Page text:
The cerebellum has a critical role in motor coordination, balance and controlling eye sacchades, with recent evidence highlighting a role in feed-forward learning, visuo-spatial memory, attention, language, and other higher cognitive functions. Importantly, cerebellar pathology and dysfunction have been linked to developmental diseases such as autism and ADHD. While mouse models of such complex disorders have provided critical insights, mouse genetic models do not always model human disease phenotypes. There is therefore a critical need for a human model system to study cerebellar development and dysfunction. Excitingly, it is now possible to create human model systems of the central nervous system through the use of human pluripotent stem cells (hPSCs). While hPSC-based human model systems have been developed for disorders such as Parkinson's disease and Amyotrophic Lateral Sclerosis through the differentiation of dopaminergic or motor neuron subtypes, protocols for the generation of specific cerebellar neurons are lacking. The proposed research aims to develop methods to differentiate hPSCs into the two primary neurons of the cerebellum, the granule cell (GC) and the Purkinje cell (PC), and thoroughly characterize resulting cells. To assess gene expression, a novel genetic tool, the bacTRAP, will be employed to isolate translating mRNA specifically from EGFP-tagged GCs or PCs within a heterogeneous culture. Following RNA sequencing, results will be compared to datasets of various developmental stages of native mouse GCs and PCs already obtained in the lab. To assess physiology, basic membrane properties as well as GC and PC specific currents will be measured in vitro. To assess the ability to integrate into the cerebellar circuit, we will adapt methods we reported for mES cells to implant hPSC-derived GCs and PCs into the neonatal mouse cerebellum. Clarity or ClearT2 tissue clearing methods and novel whole brain imaging techniques will allow imaging of the development and integration of implanted neurons within the mouse cerebellar circuit. These assays will provide a detailed analysis of hPSC-derived GC and PC gene expression and functional capacity, against which patient-hPSC derived cerebellar neurons, as well as other neural subtypes, can be assessed. The Hatten lab has carried out seminal studies on cerebellar development and neuronal migration. In preliminary work, the Hatten lab has generated protocols for the differentiation of mouse ES cells into cerebellar neurons and utilized bacTRAP to obtain gene expression datasets of native mouse GCs and PCs. Importantly; we have adapted these differentiation protocols to hPSCs, generating definitive human GCs and PCs for the first time. The proposed research aims to refine these protocols to generate mature neurons, and to thoroughly characterize them through gene expression profiling, electrophysiology, and integration capacity into the mouse cerebellar circuit following implantation. These studies will create a critical new human model system of cerebellar development and dysfunction.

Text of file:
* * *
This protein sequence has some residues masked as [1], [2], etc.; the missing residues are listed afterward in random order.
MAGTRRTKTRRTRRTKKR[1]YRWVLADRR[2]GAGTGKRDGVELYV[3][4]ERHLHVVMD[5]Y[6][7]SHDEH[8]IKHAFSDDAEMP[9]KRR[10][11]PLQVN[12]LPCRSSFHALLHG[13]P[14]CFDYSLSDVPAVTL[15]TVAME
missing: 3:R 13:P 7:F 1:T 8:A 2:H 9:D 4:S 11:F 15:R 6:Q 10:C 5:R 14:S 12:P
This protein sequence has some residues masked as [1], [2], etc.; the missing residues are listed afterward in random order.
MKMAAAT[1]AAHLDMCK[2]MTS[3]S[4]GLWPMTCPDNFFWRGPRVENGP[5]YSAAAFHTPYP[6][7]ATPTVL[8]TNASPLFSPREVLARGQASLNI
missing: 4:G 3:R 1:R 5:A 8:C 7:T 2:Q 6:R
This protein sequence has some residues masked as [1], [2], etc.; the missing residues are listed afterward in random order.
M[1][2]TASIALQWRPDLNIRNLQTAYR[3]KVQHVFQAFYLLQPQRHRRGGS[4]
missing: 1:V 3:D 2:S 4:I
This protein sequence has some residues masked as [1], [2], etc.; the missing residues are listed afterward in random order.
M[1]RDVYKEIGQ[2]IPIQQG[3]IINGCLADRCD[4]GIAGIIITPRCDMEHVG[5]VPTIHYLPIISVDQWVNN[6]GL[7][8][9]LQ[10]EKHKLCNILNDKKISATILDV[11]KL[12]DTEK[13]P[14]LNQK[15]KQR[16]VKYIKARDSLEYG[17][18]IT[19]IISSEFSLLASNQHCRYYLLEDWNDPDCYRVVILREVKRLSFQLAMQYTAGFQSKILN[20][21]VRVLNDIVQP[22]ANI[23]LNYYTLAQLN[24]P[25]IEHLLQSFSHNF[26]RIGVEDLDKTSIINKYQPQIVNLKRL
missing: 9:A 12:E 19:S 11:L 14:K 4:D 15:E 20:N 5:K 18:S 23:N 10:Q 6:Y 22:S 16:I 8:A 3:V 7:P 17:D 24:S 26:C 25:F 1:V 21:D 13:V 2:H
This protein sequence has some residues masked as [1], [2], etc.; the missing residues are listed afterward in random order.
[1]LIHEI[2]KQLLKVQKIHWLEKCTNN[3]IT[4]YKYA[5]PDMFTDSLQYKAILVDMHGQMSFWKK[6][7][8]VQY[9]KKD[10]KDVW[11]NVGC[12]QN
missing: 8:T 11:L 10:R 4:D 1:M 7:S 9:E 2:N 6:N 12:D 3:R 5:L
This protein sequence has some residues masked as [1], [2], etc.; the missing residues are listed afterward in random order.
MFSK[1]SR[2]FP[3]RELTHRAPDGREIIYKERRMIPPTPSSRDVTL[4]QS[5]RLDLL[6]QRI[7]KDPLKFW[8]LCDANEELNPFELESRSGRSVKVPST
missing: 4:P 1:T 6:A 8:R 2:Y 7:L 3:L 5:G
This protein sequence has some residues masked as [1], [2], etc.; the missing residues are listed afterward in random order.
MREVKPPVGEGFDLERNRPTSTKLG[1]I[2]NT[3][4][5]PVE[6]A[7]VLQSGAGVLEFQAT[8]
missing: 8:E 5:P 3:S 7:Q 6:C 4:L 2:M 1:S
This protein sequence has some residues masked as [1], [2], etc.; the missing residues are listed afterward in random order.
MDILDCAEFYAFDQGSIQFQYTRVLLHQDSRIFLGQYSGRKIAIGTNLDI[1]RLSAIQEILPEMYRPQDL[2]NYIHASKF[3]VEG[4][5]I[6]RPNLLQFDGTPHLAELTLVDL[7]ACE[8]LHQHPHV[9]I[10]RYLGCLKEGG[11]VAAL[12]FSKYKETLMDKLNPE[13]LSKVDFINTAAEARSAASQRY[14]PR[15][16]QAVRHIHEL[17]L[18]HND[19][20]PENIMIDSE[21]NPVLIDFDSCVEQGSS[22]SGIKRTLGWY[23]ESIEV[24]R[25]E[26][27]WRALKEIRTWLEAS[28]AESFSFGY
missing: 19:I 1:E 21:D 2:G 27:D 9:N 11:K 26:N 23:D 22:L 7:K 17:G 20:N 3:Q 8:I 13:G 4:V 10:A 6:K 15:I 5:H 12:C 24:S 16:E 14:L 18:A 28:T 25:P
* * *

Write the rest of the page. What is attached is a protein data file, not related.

Public Health Relevance

The proposed research aims to create a human model system of cerebellar neuronal development and disease using human pluripotent stem cells. This model system will provide a critical new tool to advance understanding of human cerebellar development and dysfunction, including insights into developmental disorders such as autism and ADHD.

Agency
National Institute of Health (NIH)
Institute
National Institute of Neurological Disorders and Stroke (NINDS)
Type
Exploratory/Developmental Grants (R21)
Project #
5R21NS093540-02
Application #
9066826
Study Section
Neurogenesis and Cell Fate Study Section (NCF)
Program Officer
Riddle, Robert D
Project Start
2015-06-01
Project End
2017-05-31
Budget Start
2016-06-01
Budget End
2017-05-31
Support Year
2
Fiscal Year
2016
Total Cost
Indirect Cost
Name
Rockefeller University
Department
Biology
Type
Graduate Schools
DUNS #
071037113
City
New York
State
NY
Country
United States
Zip Code
10065
Zhu, Xiaodong; Girardo, David; Govek, Eve-Ellen et al. (2016) Role of Tet1/3 Genes and Chromatin Remodeling Genes in Cerebellar Circuit Formation. Neuron 89:100-12